Essay Paper on MOHO and Relaxation in Cancer
Introduction. Cancer is encroaching upon heart disease’s status as the number one killer of Americans. Nearly one million people are diagnosed each year with some type of cancer and will undergo chemotherapy, radiotherapy, or a combination as an adjunct to surgery. Many of these patients report experiencing debilitating side effects to these treatments. Not only can the physical effects from the illness and the treatment be quite intense, the emotional and psychological impact of fighting cancer can be equally as stressful.
Penfold states that many patients, families, and/or caregivers may experience a degree of difficulty in accepting the diagnosis of cancer. As a result, unrealistic expectations about the patient’s functional abilities develop. This situation creates the need for an occupational therapist to address problems relating to their social roles, level of activity, and coping skills.
Approximately one million people report pain, both post operative and secondary to their medical condition. Along with nausea and vomiting, pain and fatigue impact patients’ quality of life and ability to cope with their illness. Alleviation of the severity of the pain and fatigue, therefore, is of primary importance in increasing these patients’ quality of life. It has been suggested that the use of relaxation and imagery techniques are important in reducing pain and fatigue as well as other chemotherapy and radiotherapy-induced side effects in cancer patients. Before discussing the relevant literature, we will describe pertinent operational terms.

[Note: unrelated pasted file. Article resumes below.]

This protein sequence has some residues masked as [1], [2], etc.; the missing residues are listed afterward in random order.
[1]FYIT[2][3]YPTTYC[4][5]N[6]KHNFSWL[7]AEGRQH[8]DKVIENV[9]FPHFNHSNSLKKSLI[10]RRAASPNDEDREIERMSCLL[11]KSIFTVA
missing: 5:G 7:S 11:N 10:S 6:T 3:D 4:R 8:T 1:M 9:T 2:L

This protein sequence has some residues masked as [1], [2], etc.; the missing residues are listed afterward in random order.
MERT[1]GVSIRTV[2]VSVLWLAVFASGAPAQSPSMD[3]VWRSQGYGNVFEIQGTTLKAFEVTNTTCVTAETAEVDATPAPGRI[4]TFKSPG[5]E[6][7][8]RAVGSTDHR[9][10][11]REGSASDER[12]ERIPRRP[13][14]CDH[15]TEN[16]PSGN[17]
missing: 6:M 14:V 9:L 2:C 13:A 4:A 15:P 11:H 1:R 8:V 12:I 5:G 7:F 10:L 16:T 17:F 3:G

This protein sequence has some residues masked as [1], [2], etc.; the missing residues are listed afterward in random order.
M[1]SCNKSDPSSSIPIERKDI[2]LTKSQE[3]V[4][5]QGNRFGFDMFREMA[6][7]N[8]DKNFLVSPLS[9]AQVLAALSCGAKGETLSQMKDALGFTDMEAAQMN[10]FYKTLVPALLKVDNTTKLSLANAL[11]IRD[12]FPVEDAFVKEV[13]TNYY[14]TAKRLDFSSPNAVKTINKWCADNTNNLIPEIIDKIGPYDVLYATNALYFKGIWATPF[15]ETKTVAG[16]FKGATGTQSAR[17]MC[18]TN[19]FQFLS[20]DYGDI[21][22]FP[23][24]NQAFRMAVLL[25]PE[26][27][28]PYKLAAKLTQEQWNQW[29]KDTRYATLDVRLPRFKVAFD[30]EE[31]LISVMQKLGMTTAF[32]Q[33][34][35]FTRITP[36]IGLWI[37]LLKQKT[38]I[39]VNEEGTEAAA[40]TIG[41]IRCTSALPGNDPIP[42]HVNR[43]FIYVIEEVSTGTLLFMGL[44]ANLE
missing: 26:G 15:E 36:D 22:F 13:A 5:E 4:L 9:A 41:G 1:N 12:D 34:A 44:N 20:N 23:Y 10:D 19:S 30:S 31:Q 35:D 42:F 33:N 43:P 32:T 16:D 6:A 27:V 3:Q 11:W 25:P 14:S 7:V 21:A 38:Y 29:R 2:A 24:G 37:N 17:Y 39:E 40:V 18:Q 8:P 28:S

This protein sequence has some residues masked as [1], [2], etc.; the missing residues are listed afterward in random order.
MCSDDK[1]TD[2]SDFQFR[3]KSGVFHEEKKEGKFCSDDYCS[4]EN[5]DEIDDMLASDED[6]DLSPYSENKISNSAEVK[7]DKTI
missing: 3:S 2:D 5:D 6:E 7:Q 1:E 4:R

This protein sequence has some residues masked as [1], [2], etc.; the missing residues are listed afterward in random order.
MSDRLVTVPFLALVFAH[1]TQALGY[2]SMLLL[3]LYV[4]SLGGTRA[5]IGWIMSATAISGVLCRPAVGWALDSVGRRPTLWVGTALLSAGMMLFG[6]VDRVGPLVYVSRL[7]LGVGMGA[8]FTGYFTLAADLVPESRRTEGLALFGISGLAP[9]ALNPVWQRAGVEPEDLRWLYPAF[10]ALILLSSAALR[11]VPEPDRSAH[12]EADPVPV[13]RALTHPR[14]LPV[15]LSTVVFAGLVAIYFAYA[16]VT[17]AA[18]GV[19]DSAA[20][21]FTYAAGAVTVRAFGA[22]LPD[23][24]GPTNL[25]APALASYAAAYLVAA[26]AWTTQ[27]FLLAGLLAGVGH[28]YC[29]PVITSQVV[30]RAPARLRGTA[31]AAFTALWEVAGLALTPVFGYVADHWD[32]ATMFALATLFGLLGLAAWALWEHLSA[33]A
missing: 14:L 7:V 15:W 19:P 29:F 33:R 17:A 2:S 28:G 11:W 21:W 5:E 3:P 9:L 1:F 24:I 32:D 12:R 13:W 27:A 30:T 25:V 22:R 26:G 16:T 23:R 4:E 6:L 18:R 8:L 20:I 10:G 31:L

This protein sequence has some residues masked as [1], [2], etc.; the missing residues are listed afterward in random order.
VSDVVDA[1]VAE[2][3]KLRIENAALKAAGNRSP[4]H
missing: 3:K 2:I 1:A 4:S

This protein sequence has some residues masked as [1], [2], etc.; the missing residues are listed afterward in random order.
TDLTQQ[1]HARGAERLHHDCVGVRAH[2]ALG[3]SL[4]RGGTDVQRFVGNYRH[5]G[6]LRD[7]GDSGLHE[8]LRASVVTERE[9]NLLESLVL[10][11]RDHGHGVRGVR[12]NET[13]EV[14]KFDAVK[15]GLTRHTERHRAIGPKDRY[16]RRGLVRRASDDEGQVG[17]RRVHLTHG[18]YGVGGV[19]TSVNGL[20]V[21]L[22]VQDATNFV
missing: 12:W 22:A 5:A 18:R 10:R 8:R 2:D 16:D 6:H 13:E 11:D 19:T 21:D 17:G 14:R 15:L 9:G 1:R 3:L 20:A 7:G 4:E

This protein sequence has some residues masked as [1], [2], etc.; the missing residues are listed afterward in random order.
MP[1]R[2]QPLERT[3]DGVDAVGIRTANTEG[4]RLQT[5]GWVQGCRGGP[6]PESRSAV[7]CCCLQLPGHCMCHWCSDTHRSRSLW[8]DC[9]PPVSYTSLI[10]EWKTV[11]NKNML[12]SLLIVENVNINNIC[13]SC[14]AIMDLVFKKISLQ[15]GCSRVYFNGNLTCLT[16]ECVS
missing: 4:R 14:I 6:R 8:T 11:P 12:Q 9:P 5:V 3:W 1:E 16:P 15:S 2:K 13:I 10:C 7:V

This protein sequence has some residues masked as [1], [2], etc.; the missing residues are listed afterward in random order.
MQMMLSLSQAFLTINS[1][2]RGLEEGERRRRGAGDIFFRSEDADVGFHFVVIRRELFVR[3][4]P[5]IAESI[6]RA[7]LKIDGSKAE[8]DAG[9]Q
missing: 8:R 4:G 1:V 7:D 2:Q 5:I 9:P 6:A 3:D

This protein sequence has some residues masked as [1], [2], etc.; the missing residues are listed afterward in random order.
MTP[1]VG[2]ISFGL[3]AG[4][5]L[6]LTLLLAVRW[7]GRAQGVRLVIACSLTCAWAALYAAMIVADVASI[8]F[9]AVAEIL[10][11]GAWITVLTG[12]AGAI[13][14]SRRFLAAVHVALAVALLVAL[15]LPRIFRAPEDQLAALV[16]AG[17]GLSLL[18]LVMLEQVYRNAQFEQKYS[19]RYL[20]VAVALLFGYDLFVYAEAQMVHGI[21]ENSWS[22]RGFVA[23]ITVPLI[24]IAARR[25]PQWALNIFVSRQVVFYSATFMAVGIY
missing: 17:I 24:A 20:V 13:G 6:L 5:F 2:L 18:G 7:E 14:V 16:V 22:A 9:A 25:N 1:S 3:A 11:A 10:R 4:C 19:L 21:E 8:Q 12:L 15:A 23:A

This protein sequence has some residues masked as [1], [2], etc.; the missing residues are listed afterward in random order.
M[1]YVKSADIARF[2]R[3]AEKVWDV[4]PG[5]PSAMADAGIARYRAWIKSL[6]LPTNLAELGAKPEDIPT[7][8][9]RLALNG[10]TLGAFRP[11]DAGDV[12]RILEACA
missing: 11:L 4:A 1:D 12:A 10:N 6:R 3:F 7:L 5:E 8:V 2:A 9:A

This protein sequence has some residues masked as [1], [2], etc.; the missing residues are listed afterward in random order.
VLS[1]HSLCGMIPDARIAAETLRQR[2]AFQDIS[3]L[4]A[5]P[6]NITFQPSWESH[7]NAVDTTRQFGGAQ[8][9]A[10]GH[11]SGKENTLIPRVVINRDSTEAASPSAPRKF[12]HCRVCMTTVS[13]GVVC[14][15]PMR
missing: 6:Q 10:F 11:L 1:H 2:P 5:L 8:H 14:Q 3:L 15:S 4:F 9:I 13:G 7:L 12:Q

Kulich and Warfield define relaxation as “a skill building process wherein the patient learns a series of deep breathing, progressive muscle control, and cognitive and imagery techniques”. Imagery is described as “purposeful mental thoughts imagined to achieve a desired therapeutic”. References to side effects include pain, fatigue, depression, and reactive nausea and vomiting. In addition to reactive nausea and vomiting, some patients may experience anticipatory nausea and vomiting. This differs in that it occurs prior to medical treatment and is triggered by fear and anxiety. Palliative care, which attempts to ameliorate these side effects, is considered a “comprehensive, coordinated, and concentrated relief of both pain and suffering in terminally ill or incurably ill patients”.
Finally, Downer, et al. define complementary or alternative medicine as “a system of health care which lies for the most part outside the mainstream of conventional medicine.” In cancer treatment it is not enough to focus solely on the disease itself. The occupational therapist must consider the physical and psychological well being of the patient in the management of the illness. This holistic view is consistent with the basic philosophy of occupational therapy.
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